Nonetheless at 2:30 I escaped and took the clearly marked trail to Bridge of Orchy. From here at last I could see the mountains. This was big-sky territory and it was all blue, contrasting wonderfully with the fresh green of the mountains themselves. Road noise from the A82 across the valley to my left was an annoyance but nothing could spoil this wonderful view.
Once more following an old military road and with Beinn Dorain the perfect conical mountain beckoning me forward I once again found myself wanting, nay needing, to run. So I did. Because I could. Uphill. Despite sweating profusely in the heat I was well hydrated and the running seemed effortless. I guess I have retained some of the fitness I gained in Nepal. I did stop from time to time though, for example to discuss tadpoles in a pond with a chap from Kennington out walking with his sister from Edinburgh. Otherwise I kept to an easy gait probably familiar to military people, and used my walking poles to maintain momentum and stability. I still don’t understand why even the uphill sections seemed easy. I stopped any time I got within 100 yds or so of other walkers as I didn’t want them to think I was mad or that there was a problem of some kind. Golden flowering gorse bushes were in profusion along the track and these served to lend the views an extra level of beauty. In no time at all the railway station at Bridge of Orchy came into view and a short while later I arrived at the hotel. The 7 miles had taken just 1hr 35mins. Ok so many could do it quicker but I wasn’t racing; just running for the joy of it. Because I could.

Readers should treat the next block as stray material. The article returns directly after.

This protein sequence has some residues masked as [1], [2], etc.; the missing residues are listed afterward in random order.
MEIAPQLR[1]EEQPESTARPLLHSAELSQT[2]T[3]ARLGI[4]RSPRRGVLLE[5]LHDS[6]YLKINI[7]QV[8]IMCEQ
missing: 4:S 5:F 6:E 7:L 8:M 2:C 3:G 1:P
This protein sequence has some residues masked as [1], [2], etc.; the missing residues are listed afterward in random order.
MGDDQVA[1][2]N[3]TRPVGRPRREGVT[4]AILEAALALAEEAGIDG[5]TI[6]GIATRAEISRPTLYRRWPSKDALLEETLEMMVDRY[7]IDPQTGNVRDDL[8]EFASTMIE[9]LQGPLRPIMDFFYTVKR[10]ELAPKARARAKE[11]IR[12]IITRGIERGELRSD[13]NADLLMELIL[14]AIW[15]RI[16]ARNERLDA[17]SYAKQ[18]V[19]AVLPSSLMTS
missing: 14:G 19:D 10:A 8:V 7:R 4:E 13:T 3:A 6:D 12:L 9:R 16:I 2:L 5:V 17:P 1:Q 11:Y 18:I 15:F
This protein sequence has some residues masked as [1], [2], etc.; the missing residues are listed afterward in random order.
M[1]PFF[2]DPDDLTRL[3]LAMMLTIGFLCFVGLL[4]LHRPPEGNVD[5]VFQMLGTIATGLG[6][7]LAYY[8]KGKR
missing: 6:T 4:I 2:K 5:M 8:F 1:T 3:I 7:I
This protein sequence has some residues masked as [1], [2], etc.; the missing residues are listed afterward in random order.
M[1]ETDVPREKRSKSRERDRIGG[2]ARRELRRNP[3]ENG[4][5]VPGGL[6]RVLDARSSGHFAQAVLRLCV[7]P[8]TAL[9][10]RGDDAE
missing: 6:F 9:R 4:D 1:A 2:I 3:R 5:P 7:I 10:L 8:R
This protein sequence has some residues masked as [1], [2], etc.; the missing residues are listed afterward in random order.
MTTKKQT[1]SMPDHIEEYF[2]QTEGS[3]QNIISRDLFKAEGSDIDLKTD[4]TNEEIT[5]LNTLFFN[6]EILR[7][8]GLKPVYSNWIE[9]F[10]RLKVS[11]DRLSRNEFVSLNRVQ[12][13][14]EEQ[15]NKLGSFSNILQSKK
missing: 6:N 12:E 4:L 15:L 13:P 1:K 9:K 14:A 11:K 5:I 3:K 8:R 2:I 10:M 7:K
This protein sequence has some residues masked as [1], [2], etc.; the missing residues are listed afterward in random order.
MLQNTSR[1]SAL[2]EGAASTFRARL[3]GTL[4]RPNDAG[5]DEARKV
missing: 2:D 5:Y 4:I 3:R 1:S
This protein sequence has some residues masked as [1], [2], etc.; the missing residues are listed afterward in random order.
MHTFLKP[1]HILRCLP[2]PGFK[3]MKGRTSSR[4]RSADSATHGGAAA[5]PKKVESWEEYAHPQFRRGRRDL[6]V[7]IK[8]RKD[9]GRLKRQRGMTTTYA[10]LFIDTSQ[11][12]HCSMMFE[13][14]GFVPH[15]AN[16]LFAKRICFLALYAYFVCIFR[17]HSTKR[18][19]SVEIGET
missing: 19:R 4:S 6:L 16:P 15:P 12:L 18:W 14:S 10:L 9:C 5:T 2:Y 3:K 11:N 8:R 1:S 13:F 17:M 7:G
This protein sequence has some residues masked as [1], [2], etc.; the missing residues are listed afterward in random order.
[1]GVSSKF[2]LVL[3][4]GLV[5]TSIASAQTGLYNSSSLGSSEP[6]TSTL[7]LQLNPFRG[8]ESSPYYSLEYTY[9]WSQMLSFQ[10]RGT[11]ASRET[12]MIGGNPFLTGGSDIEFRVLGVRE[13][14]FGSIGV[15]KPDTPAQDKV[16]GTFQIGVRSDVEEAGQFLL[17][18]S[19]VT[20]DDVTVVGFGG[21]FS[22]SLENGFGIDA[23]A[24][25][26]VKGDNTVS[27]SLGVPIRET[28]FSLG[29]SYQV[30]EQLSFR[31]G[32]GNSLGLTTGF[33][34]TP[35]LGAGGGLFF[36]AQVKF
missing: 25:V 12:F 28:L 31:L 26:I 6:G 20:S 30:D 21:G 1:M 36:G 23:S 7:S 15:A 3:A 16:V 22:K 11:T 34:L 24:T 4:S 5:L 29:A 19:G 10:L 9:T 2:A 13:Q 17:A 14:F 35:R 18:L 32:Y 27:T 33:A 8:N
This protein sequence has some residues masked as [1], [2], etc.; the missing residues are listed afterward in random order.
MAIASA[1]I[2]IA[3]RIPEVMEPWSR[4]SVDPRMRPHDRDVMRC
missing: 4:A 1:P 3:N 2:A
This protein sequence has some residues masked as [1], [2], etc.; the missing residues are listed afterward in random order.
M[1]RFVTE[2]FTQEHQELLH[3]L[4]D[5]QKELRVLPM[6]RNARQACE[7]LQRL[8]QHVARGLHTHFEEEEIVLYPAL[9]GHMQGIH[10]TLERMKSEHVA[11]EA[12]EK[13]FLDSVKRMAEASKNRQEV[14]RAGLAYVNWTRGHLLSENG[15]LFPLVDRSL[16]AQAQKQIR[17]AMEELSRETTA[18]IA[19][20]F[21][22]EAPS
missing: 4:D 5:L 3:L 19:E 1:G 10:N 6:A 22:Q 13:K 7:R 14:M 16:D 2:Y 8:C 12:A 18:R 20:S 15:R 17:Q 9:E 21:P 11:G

Sitting outside the hotel with my, now customary, pints of orange and lemonade and beer I was amazed to see dozens of classic cars roar past. And I mean roar. Small they undoubtedly were but this was a major gathering of the MG owners club and those little classic sports cars fairly roared down the road. On heading into the pub for a beer recharge I got chatting to a couple who had, despite me trying to be discreet, seen me running and wanted to complement me. Quickly batting that aside we got talking about the hills and their plans for the next few days, and mine, and how apparently they were worried about the tired ladies from yesterday, and general stuff, when all of a sudden the girl mentioned the snow and sleet forecast for tomorrow. Stop! What?? Apparently it’s true. The end of the good weather is nigh and there is heavy rain forecast for the morrow, turning to sleet or even snow on higher ground. Typical!! Tomorrow I cross Rannoch Moor. As the Aussies would say: bugga!